Regional Reviews: St. Louis
A Doll's House
So how can it have anything to do with science fiction? Perhaps you've never felt that stunned sense of awakening at the end of futuristic films like THX 1138, when Robert Duvall finally escapes his underground city, or Alien 3, where Sigourney Weaver finally returns to her own world as a stranger.
And, like the end of this excellent A Doll's House, that's when you just can't help saying "I don't know!" "I don't know!" over and overin absolute wonderment, at being delivered into an entirely new reality. In A Doll's House all our past familiarities and dependencies (and co-dependencies) are utterly swept away in the final scene, thanks to director Gary F. Bell.
Nicole Angeli is great as Nora, with an equally inventive and exploring Ben Ritchie (her real-life husband) as Nora's boundary-driven spouse Torvald. Thanks to all of them, once everything you know is wiped away, there is an amazing sense of renewal.
It's Christmas at the Helmers, Nora is spending freely, and Torvald is constantly chiding her. But after she went to a shady character to save Torvald's life, this same blackmailer has become ambitious, sensing an opportunity as Torvald move to a higher station. Suddenly the pressure's on Nora to make things right after taking a terrible risk, which she fears to reveal. The whole spectacle turns on her secret, and her naive attempts to bury it.
That's when outstandingly natural actors come in so handy. You can see the steady erosion of Nora's world, sometimes through narrow waterfalls of emotion washing over Ms. Angeli's face, and sometimes as great waves, at being trapped again and again. She's normally a terrific comedic actress, but to have that gift, one must first have a great facility for the machinations of the human mind, which is fully on display here. Likewise Mr. Ritchie, who usually accomplishes much with little, is unafraid (in the final big scene) to go from very drunk to quite enraged, leading to Nora's long-overdue reassessment of their relationship.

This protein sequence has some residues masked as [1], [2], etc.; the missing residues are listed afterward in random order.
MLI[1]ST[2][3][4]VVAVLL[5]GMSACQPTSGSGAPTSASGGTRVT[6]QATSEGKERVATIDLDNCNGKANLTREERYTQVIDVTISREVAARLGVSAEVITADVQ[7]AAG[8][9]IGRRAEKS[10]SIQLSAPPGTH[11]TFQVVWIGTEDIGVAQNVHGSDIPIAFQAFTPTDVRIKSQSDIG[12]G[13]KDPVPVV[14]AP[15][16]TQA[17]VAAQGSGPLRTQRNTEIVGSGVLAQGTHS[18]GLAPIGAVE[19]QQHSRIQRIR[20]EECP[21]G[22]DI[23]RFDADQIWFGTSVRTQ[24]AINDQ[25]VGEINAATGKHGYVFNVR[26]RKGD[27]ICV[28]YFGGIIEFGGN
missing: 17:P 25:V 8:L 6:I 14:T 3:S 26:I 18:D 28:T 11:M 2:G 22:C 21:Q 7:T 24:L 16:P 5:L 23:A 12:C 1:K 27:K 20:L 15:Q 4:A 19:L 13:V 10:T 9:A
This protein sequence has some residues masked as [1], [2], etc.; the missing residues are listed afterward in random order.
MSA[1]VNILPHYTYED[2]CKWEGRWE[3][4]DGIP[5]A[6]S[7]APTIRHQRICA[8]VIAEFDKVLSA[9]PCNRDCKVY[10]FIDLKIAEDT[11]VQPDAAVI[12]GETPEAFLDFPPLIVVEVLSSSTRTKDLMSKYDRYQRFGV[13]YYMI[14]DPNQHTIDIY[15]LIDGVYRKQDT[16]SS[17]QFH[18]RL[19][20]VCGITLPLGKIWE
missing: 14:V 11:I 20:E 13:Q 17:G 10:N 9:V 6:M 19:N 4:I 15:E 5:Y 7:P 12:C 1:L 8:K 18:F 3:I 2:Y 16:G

Of course we imagine ourselves to be far more sophisticated these days, but as little details are revealed about the Helmers and their friends, we realize how naturally disaster may arise from one or two inevitable problems of life. There are no clear villains; even Mr. Krogstad (the blackmailer) is as earnest as can be, in Stephen Peirick's very fine performance. And the always-intriguing Rachel Hanks, as Nora's old friend, is shocking in her final scene as she contemplates Nora's dreaded exposurethough shocking by contrast, because we've gradually accepted the Helmers' shared pathology as "normal."
John N. Reidy is excellent as Dr. Rank, friend and confidant to Torvald. He keeps our sense of pathos alive, even when Nora's own desperate search for a solution threatens to raise the tension higher and higher. Yes, she could have been the stock character in all those horror films who loses her marbles every five minutes, in her childlike way. But in this staging of drama's great domestic horror story, Nora is really her own monster, and victim, and savior too. It's just giddying, and ultimately empowering, how it all unfolds.
Through February 18, 2017, at the Tower Grove Abbey, 2336 Tennessee Ave. For more information visit www.straydogtheatre.org
Cast (in order of appearance)